The Royal Ballet School is well-known for training young dancers to an exceptional standard, and many of its graduates go on to enjoy prominent careers on the stage. Beyond its full-time courses in London, the School’s broader vision to drive dance education forward across the UK and around the world has led to the launch of the new Affiliate Training and Assessment Programme. This programme offers the School’s unique System of Training to UK and international recreational dance teachers.
The pioneering programme provides an alternative to the current model of exam study that recreational dance organisations offer, one that emphasises high-quality training. The School hopes the programme will raise the bar for the current standard of global recreational dance training, keeping pace with developments in education theory and the art form’s evolving needs.
The Royal Ballet School’s vision behind the Affiliate Training and Assessment Programme is simple: Educate dance teachers to a high standard, and they will, in turn, provide an exceptional education to their students.
Trainees can expect nothing but the best from one of the world leaders in classical ballet education. The School’s Head of Training and Access Mark Annear and Senior Teacher Training Manager Karen Berry have overseen the programme’s development with support from Artistic Director Christopher Powney, and Affiliate teachers receive training directly from Royal Ballet School staff to ensure consistent quality.
In addition to first-class teacher training, the pioneering programme is unique for two reasons: It focuses on growing students’ talents through quality teaching, rather than box-ticking exams and takes a holistic view of dance training. Let’s explore both of these in more depth.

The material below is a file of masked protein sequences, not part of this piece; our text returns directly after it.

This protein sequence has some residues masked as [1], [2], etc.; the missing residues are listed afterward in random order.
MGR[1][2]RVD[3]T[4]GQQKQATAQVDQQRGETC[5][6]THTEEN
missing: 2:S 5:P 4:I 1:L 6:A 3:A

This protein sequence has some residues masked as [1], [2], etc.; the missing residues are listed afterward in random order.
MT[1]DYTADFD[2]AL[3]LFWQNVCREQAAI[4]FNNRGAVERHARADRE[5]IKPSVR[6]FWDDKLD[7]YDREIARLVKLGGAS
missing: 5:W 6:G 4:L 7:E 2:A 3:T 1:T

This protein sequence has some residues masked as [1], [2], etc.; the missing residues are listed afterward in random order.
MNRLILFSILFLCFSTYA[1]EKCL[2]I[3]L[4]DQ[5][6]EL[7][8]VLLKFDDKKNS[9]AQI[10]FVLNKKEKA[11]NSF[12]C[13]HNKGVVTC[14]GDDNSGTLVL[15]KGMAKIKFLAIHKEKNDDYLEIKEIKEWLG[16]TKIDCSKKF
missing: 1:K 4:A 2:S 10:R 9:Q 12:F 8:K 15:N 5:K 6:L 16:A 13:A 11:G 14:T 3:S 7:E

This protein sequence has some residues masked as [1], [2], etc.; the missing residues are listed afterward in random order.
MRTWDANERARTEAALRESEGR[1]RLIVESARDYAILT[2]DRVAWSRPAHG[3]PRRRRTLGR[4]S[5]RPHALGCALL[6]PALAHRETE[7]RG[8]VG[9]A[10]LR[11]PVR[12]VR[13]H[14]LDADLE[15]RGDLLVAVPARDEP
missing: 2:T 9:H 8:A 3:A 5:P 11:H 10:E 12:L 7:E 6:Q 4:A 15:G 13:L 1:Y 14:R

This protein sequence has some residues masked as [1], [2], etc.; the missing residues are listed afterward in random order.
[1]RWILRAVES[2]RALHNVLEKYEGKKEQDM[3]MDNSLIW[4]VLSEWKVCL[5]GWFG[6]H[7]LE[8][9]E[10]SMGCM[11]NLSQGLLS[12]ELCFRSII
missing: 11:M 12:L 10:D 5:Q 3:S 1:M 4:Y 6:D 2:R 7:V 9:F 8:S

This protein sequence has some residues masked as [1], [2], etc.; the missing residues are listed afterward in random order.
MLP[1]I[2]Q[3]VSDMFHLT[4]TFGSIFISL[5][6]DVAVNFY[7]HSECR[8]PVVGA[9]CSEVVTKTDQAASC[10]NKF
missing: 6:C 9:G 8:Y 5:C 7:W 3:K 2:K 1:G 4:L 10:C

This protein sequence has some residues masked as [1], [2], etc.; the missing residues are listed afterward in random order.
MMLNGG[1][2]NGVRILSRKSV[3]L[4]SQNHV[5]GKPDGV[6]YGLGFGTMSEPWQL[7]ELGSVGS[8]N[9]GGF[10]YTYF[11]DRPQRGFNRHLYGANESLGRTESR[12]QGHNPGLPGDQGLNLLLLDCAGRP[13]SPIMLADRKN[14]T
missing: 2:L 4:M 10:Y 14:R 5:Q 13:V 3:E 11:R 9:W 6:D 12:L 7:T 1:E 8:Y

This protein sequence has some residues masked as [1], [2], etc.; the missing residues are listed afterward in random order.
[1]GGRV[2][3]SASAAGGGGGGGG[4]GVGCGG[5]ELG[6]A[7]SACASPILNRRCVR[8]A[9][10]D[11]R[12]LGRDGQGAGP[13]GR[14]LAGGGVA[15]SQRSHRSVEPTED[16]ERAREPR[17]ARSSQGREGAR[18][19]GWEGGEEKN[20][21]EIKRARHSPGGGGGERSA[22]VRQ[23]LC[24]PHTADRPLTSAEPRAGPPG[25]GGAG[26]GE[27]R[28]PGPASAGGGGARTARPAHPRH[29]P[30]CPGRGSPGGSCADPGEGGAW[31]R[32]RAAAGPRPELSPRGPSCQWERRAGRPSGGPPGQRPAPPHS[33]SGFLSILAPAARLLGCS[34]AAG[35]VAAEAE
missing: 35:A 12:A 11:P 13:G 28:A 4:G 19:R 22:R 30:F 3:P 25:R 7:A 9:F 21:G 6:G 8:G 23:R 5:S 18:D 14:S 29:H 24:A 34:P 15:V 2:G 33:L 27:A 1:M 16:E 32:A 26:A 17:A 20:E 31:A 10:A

In contrast to the current model of recreational dance assessment, which typically involves a pre-set syllabus and students progressing through external examinations, the School’s new model offers a programme of study with clear learning outcomes and internal assessments.
The programme empowers Affiliate Teachers to assume a more autonomous approach to guiding and assessing their students’ learning. Rather than bringing in external examiners, Affiliate teachers conduct assessments themselves, with student progress benchmarked through material that teachers have designed for their own students. Royal Ballet School staff support this process by moderating and assessing video submissions recorded at the students’ dance school and submitted via a secure, online platform.
In this way, the programme embraces a learning style that places students and their experiences at the forefront, one where young dancers’ needs drive the teacher’s approach to content and delivery. This transforms a traditional, rigid model of teaching into one that is far more flexible and versatile. Not only is this approach beneficial for teachers who are keen to take a more active, creative role in their profession, but it also provides better opportunities for children with different learning styles and needs.
The programme aims to help teachers feel inspired to aim for continuous professional development and achieve greater satisfaction in both their careers and creativity. Meanwhile, students work through a tailored dance education that meets their specific needs, allowing them to hone their skills in a well-rounded curriculum.
The programme takes a holistic approach to dance education that, alongside essential performance skills, provides students with context of the wider art form, including information on repertoire and choreography. The holistic method ensures students develop as dynamic, inquisitive young dancers who have an appreciation for the art form and understand that dance is not simply about technical skill but also an outlet for them to express themselves creatively.
While it’s well-established that teaching children how to learn and think critically can provide them with key life skills, Artistic Director Powney emphasises that the School’s Affiliate Training and Assessment Programme is the first to apply these principles to recreational ballet training.
“This truly is ground-breaking and a necessary evolution,” he says. “I believe it will bring untold rewards, with students supported and nurtured to become happy, resilient young people with the curiosity and confidence to shape their own paths.”
Governors of The Royal Ballet School Kevin O’Hare and Carlos Acosta are equally enthusiastic about what the new programme represents for the world of dance.
Acosta says: “Affiliate teachers will facilitate a holistic learning environment where students are free to explore, experiment, and fall in love with expressive movement, bringing great joy and fulfilment to both students and teachers.”